So, young me, if you’re reading this, lean into it. Don’t suppress it; don’t try not to feel it. It feels so big, so hopeless, but believe it or not, there’s a light at the end of the tunnel.
And he’ll still be with you, I promise. You’ll feel him in the summer breeze, in the sound of the ocean; and especially every time you open a Budweiser (but only when you’re legal, of course).

2. Embrace change.
And, young me, I don’t just mean losing Dad; I mean all of it. Remember that insistence that I was never going to change majors? I started college as a creative writing major; somewhere along the way that became philosophy, and then finally public relations. And that dedication not to gain weight freshman year? I started sophomore year 20 pounds heavier than I came. And I don’t have to tell you that there were more than a few periods where depression and anxiety took over. There were quite a few times when I looked a little too much like this:

But I’ve come to realize that, cliche as it is, change only makes you stronger. I spent so long resisting it, but in the end, I’m thankful for all of it. That’s not to say that it wasn’t sometimes unpleasant. It was. But unpleasantness and discomfort are essential to growth.
So stick it out, sweet girl. I promise you’ll be grateful for it later.
3. Don’t rush it.
From my first day of college, I was already looking forward to graduating. I’ve always been a dreamer; I’m very ambitious, very driven, always thinking about what comes next. And I don’t think that’s necessarily a bad thing. It’s kept me focused and ensured that I’ll be graduating summa cum laude next month. But it has meant that I spent so much time focused on what was coming next that I missed what was happening in front of me.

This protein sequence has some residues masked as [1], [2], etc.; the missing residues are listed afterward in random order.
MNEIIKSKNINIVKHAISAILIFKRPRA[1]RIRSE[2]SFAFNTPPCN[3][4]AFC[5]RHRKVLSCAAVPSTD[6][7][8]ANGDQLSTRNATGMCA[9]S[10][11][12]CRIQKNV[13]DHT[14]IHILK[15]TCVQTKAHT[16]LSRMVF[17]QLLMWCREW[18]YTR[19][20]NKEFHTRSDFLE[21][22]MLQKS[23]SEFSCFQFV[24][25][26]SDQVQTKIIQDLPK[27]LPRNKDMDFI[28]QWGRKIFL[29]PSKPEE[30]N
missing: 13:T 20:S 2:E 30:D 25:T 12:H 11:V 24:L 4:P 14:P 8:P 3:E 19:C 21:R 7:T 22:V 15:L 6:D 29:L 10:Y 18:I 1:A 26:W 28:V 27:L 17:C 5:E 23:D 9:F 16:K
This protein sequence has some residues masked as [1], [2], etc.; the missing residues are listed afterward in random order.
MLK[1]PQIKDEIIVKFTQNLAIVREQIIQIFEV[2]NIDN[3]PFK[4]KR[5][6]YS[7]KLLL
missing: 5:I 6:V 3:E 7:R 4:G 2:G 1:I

And now, because of the pandemic, it’s gone, two months earlier than I expected.
I didn’t get to get a Toomer’s lemonade one last time, or take my mom to Skybar after graduation, or even really say goodbye to my friends and roommates. I didn’t even get to take my grad pictures on Samford lawn. I was so ready to leave, but now that it’s happened, I keep wishing for just one more day.
So my biggest piece of advice, younger me, is to slow down. Be present. Appreciate the late-night homework grind, the days after Skybar when you swore you’d never set foot in there again, the game days and the rainy days and everything in between.